With winter gaining strength and deer season ended, there’s a group of bow hunters who are getting a head start on the 2016-17 season.
The Tulsa Archery Association, a member-owned non-profit, has entered its competitive indoor season, and there’s a perfect fit for feathered-stick fliers of all skill levels.
“That’s the great thing,” Rick Gilley said. “It’s not just for competitive archers ... for a big number of our members, hunting is their primary focus.”
Gilley and his wife Jennifer are avid competitive archers — Rick since 1964 and Jennifer since 1985. They have had professional stints, even drawing a few sponsorships from Win&Win Archery, among others.
But they represent only one type of member at Tulsa Archery, and they share space with every other type.
Tulsa Archery occupies a 40-acre tract just south of Sperry, where an outdoor target trail offers 3D animal targets at various distances and elevation within the blackjack woods.
It also features a heated indoor range, where the Gilleys and the friends they’ve made meet every Tuesday for the competitive Winter Indoor League.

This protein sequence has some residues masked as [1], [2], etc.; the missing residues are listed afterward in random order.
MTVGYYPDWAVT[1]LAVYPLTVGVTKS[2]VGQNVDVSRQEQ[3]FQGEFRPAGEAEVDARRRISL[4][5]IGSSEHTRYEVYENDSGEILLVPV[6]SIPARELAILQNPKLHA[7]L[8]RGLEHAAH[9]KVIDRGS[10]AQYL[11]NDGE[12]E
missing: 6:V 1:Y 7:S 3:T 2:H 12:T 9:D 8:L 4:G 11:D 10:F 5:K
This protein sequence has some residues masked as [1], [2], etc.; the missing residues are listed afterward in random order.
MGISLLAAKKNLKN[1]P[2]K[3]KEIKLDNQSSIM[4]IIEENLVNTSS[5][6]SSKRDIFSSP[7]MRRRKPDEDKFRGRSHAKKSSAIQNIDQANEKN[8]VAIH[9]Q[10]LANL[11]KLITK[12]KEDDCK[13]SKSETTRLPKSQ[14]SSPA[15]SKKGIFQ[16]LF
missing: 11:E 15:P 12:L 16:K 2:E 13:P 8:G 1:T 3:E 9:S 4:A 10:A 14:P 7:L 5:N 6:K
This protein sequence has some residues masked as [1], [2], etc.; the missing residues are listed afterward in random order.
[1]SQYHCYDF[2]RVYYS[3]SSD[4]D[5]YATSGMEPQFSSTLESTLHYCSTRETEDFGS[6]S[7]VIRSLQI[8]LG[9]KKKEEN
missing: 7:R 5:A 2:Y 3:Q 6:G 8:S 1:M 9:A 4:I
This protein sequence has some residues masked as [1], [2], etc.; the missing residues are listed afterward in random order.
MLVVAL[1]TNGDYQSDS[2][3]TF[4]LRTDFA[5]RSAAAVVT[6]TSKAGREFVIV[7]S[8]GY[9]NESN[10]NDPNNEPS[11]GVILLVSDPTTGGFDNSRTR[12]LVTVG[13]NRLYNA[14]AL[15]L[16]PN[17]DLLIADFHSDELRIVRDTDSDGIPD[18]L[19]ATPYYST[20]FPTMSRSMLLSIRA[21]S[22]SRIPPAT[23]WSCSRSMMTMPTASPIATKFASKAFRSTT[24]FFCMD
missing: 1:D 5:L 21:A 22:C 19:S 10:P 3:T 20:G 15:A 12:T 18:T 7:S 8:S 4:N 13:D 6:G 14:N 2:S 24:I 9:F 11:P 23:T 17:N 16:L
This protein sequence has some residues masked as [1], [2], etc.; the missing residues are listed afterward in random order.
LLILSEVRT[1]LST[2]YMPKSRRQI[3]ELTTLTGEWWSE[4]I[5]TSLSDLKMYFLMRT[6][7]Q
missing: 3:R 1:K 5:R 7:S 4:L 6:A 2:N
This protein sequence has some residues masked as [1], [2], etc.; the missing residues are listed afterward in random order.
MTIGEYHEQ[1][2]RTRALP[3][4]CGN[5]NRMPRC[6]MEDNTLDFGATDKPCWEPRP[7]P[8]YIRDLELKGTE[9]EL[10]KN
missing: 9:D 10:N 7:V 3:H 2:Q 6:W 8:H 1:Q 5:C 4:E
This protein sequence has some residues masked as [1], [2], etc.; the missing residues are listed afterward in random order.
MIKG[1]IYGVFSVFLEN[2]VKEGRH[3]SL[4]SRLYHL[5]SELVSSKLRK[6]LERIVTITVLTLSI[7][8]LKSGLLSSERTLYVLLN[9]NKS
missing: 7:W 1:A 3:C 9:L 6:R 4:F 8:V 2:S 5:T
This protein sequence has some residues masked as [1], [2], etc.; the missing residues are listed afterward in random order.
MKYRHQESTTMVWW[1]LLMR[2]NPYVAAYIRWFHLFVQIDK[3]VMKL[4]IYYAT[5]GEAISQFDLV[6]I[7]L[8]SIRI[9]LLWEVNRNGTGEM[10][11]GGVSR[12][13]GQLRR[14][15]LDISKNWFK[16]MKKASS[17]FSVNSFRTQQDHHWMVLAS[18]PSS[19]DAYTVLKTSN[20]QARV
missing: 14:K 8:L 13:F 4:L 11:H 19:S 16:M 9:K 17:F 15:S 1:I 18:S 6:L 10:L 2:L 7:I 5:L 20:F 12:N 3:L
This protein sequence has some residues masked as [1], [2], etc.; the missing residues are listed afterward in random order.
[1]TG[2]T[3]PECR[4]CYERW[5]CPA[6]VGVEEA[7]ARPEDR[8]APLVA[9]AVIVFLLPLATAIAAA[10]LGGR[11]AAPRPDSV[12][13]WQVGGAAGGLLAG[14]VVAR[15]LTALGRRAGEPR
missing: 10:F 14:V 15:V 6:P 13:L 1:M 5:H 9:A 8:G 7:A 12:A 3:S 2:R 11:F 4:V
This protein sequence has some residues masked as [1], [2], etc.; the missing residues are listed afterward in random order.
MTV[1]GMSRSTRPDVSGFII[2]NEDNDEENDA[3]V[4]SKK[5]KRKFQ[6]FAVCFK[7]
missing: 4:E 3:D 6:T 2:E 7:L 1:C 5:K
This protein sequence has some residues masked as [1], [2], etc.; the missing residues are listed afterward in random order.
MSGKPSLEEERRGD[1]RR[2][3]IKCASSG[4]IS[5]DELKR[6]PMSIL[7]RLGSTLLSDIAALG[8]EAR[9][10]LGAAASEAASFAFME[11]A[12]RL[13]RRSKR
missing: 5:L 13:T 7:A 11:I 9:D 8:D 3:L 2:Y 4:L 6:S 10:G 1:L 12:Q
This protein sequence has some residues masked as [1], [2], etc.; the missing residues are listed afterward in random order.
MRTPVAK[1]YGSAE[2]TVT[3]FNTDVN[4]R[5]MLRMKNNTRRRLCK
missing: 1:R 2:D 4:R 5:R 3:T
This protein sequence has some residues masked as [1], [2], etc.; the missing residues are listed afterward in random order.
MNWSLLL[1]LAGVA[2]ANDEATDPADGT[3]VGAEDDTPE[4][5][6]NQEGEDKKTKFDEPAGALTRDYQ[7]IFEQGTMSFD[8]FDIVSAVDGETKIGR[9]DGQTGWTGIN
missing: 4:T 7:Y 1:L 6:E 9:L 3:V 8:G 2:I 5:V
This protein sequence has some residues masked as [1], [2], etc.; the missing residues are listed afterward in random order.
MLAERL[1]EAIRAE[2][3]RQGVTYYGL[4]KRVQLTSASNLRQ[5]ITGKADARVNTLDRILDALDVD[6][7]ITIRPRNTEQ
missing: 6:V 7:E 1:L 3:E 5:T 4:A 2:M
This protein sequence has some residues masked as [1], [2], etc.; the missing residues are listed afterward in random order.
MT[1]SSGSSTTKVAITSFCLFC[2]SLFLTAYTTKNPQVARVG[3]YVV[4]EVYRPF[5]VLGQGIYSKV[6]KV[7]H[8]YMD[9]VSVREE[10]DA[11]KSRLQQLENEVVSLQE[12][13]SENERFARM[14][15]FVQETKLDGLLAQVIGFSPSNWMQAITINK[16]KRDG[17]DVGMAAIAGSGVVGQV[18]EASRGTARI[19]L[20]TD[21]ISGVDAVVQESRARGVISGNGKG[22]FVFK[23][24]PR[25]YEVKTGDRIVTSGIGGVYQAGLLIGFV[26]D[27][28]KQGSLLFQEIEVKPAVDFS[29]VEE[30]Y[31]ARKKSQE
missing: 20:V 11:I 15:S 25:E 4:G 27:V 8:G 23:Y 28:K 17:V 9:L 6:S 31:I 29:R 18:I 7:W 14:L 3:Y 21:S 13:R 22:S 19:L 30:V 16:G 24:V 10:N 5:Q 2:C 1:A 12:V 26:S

Twenty dollars grants anyone — members or non-members — the opportunity to participate in the 10-week league. Competitions consist of shots at paper targets from 20 yards, arranged in turns of five arrows at a time, until each participant has shot 60.
There are classifications for recurves, regular compound bows and other competitive bow styles. Of course, crossbows and spears are not allowed, as the TAA is a member of the Oklahoma State Archery Association, which is under the National Field Archery Association.
Gates are locked to non-members, but tulsaarcheryassoc.org offers $50 memberships, which are essentially good for the entire family, excluding children around the ages of 8 or younger.
Doug Wilson, an Owasson, is one of seven committee members who help operate and maintain the place and vote on the relevant issues when needed.
Miles Blair, another committee member, runs the Arrow Shop in Bartlesville and also makes regular use of the range. He put his bow hunting skills to the test this summer in Africa along with his wife, and the two came home with a zebra and wildebeest, to name a few.
“This practice makes you more confident,” Gilley said. “If you wait until the animal steps out and you’re faced with those circumstances, you might not realize how to take the shot. There’s a tremendous advantage to shooting targets in the offseason.”